High Gas Prices Won’t Slow US Consumers Down
Original release date: March 16, 2022
Despite decreasing consumer confidence and ever-increasing gas prices, February saw vigorous growth of almost twenty percent. All Stores grew by 17.7% year-over-year, with All Stores Less Automotive growing 15.7% and All Stores Less Automotive, Food, Pharmacies growing by 18.5%.
Gasoline Stations was unsurprisingly the largest category this month at a whopping 36.6% year-over-year. Gas prices are top of mind for American consumers right now, and as workers return to offices, those with long commutes could keep their wallets closed. Based on the positive growth across all categories this month, it is more likely that consumers are taking less trips with bigger basket sizes. Additionally, the strength of the growth in certain categories such as Food and Beverage Stores (8.0% year-over-year) and General Merchandise Stores (12.6% year-over-year, nearly double from January) could mean that they are stocking up on things they might not normally buy rather than risk having to make another trip.
The other particularly strong category is Clothing and Accessories Stores, which grew by 31.0%, significantly higher than what we have come to expect from the category. There are a number of factors at play here, most notably the fact that this category has not been impacted by the same supply chain issues that many other categories have been. For example, while the U.S. imports many of its goods from China (which has been suffering ongoing shutdowns and breakouts), clothing is sourced from a larger variety of countries, including Vietnam, India, and Bangladesh. Other factors include the move away from formal office wear, the return to in-person formal events such as weddings and graduations, and fitness wear. The latter goes hand in hand with Sporting Goods, Hobby, Musical Instrument, and Book Stores (11.6%), which has been able to maintain its growth all this time. Losing “lockdown weight” and a renewed interest in New Years’ resolutions could be a driving force along with an increased comfortability and affordability of at-home gym programs.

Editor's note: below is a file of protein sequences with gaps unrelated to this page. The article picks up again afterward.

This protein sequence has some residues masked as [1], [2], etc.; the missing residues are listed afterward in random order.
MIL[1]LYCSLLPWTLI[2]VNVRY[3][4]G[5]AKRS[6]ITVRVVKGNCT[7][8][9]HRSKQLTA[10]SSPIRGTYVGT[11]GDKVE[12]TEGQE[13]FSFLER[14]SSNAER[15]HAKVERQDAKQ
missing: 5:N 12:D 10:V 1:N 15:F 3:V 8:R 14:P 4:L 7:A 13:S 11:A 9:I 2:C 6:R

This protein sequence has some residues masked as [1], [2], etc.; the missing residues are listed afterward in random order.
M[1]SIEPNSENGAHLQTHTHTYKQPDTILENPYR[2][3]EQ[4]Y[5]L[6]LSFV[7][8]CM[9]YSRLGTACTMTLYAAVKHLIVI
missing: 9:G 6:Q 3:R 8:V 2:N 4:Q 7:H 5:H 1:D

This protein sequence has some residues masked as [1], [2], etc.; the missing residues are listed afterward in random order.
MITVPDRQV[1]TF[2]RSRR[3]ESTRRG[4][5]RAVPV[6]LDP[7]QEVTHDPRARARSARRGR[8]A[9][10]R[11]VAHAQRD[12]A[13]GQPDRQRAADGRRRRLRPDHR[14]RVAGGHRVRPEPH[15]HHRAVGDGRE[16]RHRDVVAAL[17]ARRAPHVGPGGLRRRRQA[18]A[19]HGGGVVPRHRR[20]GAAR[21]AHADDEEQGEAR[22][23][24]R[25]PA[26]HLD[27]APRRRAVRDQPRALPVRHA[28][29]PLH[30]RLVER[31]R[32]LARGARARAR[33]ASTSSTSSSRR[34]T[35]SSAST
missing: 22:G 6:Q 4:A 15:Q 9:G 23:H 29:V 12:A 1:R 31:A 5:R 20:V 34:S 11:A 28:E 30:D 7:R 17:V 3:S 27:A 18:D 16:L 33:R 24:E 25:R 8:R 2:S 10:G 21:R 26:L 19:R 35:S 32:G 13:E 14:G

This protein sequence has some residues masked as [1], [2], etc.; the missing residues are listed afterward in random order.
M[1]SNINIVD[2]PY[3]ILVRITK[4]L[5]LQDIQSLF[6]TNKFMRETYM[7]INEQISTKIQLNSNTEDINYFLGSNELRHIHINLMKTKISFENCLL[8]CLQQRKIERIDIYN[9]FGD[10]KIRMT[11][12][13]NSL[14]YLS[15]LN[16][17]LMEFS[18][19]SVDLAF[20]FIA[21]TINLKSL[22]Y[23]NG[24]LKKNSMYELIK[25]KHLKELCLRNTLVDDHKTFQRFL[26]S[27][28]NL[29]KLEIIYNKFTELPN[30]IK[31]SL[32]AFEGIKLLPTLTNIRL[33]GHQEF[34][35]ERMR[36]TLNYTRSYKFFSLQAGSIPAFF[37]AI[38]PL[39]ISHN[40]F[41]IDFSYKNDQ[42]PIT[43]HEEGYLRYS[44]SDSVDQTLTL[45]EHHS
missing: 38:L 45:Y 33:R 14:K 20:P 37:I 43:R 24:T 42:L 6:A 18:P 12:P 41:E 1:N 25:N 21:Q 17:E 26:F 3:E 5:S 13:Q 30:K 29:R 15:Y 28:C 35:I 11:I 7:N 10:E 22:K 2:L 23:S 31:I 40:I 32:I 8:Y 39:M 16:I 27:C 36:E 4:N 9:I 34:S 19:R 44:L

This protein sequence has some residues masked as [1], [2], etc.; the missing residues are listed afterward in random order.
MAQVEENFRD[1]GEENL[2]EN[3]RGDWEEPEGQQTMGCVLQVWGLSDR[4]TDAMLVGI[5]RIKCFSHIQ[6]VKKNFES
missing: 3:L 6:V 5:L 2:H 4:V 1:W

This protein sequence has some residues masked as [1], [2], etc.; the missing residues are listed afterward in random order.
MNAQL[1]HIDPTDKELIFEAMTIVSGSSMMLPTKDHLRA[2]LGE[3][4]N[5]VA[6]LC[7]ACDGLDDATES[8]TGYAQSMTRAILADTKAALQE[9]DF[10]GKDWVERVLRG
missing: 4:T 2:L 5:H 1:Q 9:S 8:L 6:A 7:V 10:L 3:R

The category that struggled the most this month was predictably Electronics and Appliance Stores, which grew by a meagre 2.6% over February 2021. With over 90% of U.S. semiconductor-grade neon supplies (necessary for producing computing chips) coming from Ukraine, this category has a long road ahead of it. Even if manufacturing is moved onshore, it will be a long while before shelves are fully stocked again. Overall, February was a strong month, and while consumers might be worried for the future (as evidenced by decreasing consumer confidence), the outlook is good for US retail. Will even higher gas prices change that outlook?